T1D promises to invest millions to build on artificial pancreas tech

MiniMed 670G
MiniMed 670G System--Courtesy of Medtronic

Medtronic’s world-first FDA-approved hybrid closed-loop insulin delivery system might soon face competition, as T1D Exchange has pledged to invest in the development of a more advanced version for people with Type 1 diabetes.

The nonprofit organization has announced that it will make a multimillion-dollar investment in automated insulin delivery technologies, with financial help from the Leona M. and Harry B. Helmsley Charitable Trust. However, it did not disclose the exact amount of the funding or how it will distribute the investment, or whether it’s through direct investment or services support.

Medtronic’s “artificial pancreas” is hot off the assembly line, approved just last month. Dr. Jeffrey Shuren, director of the FDA’s Center for Devices and Radiological Health, at that time praised the device as a “first-of-its-kind technology” that “can provide people with Type 1 diabetes greater freedom to live their lives without having to consistently and manually monitor baseline glucose levels and administer insulin.”

Though Medtronic’s current MiniMed 670G insulin pump has significantly cut back on the continuous vigilance needed to manage the disease as well as the device by running an algorithm to standardize the patient’s insulin infusion pattern--especially helpful during the night when the patient is not active--it is not 100% automatic. The patient still needs to manually request bolus insulin about 10 minutes before meals. Medtronic’s current system also requires human confirmation before it delivers the dose.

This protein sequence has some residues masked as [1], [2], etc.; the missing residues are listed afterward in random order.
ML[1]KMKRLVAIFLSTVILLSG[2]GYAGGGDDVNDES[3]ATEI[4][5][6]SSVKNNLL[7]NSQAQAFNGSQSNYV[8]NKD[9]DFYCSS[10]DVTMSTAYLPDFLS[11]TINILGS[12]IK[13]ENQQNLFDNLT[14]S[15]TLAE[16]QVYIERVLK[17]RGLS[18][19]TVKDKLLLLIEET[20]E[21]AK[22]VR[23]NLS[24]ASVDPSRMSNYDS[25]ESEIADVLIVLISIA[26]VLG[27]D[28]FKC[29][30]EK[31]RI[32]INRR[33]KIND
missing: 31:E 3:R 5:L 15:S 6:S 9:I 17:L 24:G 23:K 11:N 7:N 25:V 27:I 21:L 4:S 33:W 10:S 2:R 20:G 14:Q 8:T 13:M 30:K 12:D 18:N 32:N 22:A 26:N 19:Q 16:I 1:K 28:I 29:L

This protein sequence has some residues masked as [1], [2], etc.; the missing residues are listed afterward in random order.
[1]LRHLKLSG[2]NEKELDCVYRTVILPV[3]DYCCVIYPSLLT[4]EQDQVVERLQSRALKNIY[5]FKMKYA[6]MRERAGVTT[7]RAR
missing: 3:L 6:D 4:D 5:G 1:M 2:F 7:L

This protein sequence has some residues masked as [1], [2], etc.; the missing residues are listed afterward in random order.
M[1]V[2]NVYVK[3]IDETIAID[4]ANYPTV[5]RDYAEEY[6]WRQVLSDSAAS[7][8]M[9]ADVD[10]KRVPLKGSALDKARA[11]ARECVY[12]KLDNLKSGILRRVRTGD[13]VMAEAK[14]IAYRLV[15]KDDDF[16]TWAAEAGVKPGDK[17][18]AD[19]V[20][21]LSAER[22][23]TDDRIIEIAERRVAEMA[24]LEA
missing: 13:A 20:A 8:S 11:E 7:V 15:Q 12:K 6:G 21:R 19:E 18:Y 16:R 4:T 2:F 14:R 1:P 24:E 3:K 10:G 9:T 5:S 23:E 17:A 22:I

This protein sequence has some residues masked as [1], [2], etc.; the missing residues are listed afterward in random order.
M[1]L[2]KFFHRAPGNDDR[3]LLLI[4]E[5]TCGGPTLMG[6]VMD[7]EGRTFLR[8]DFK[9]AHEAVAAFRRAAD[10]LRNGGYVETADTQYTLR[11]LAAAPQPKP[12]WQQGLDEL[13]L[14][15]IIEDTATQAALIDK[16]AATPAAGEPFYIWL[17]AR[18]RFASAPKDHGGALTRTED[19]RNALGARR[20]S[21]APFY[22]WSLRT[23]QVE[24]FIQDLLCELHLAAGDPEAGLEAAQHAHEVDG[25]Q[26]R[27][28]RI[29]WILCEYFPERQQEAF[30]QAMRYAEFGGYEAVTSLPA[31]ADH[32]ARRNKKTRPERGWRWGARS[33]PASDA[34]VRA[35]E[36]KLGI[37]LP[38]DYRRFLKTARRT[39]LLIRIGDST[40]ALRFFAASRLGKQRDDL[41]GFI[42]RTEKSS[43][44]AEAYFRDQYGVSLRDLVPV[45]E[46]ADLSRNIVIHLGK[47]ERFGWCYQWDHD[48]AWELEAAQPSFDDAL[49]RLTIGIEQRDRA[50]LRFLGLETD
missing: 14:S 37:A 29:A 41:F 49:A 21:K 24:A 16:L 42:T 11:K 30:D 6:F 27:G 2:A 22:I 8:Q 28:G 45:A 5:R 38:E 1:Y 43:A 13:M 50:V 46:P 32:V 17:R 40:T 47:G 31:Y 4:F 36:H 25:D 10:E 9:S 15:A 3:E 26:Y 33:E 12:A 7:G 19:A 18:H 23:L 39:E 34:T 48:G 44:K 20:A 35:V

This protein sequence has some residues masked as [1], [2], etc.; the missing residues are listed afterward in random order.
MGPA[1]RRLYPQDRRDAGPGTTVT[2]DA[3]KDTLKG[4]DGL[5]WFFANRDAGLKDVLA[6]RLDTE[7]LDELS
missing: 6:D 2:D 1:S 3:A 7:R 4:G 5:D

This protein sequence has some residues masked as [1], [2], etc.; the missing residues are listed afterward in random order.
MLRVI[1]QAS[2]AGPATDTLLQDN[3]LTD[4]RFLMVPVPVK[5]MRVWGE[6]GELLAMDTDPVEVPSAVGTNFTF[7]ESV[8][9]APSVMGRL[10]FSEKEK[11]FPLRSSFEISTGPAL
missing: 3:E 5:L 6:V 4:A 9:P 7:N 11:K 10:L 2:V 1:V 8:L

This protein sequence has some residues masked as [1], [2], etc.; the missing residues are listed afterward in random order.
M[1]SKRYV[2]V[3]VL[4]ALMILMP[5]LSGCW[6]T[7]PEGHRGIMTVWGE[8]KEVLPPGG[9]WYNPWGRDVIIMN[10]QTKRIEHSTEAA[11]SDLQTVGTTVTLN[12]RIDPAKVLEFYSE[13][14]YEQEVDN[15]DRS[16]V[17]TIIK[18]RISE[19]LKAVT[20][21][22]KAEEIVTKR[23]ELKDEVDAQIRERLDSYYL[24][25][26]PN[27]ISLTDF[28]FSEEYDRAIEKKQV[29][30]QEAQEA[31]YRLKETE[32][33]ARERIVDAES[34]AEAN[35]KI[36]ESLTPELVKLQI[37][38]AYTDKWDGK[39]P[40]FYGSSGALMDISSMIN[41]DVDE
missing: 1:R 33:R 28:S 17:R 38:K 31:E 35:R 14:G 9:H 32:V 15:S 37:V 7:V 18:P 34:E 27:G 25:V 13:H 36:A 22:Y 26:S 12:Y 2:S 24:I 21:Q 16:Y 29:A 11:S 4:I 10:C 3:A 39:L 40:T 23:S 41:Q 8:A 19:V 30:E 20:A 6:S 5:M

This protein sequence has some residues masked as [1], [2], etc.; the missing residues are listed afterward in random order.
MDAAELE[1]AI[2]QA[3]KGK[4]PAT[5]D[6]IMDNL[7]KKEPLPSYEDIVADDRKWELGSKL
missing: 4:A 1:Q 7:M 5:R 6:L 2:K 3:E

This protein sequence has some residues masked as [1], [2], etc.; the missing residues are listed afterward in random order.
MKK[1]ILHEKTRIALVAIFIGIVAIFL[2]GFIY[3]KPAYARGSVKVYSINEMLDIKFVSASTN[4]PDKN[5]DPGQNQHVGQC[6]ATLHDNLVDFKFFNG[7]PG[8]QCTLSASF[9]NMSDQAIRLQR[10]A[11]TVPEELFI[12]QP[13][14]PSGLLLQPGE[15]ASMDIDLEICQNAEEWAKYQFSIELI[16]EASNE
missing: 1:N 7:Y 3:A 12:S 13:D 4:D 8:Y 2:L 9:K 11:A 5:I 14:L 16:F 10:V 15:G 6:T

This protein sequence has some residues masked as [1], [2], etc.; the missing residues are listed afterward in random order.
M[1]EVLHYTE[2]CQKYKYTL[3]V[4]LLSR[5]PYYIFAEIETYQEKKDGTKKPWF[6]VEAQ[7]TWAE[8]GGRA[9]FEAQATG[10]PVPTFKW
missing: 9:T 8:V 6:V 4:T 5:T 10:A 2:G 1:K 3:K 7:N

As Medtronic plans to launch the new system next spring, T1D Exchange intends to ultimately take a step further and remove the patient from the equation and let the system do the job on its own.

Also, as Stanford University professor of pediatric endocrinology Dr. Bruce Buckingham told FierceMedicalDevices in a previous story, instead of letting patients set a higher target glucose range before exercising, future technology could include accelerometers and other gadgets to manage these events and free patients from making the decisions.

Part of Unitio, Boston, MA-based T1D Exchange has been at the forefront of fighting diabetes by offering researchers access to its vast data-sharing network of clinical, biological, patient-reported outcomes and electronic health record data. It's also supporting advanced diabetes treatments through the $150,000 Diabetes Innovation Challenge with M2D2, a JV between the University of Massachusetts Lowell and Worcester campuses that incubates medical device startups.

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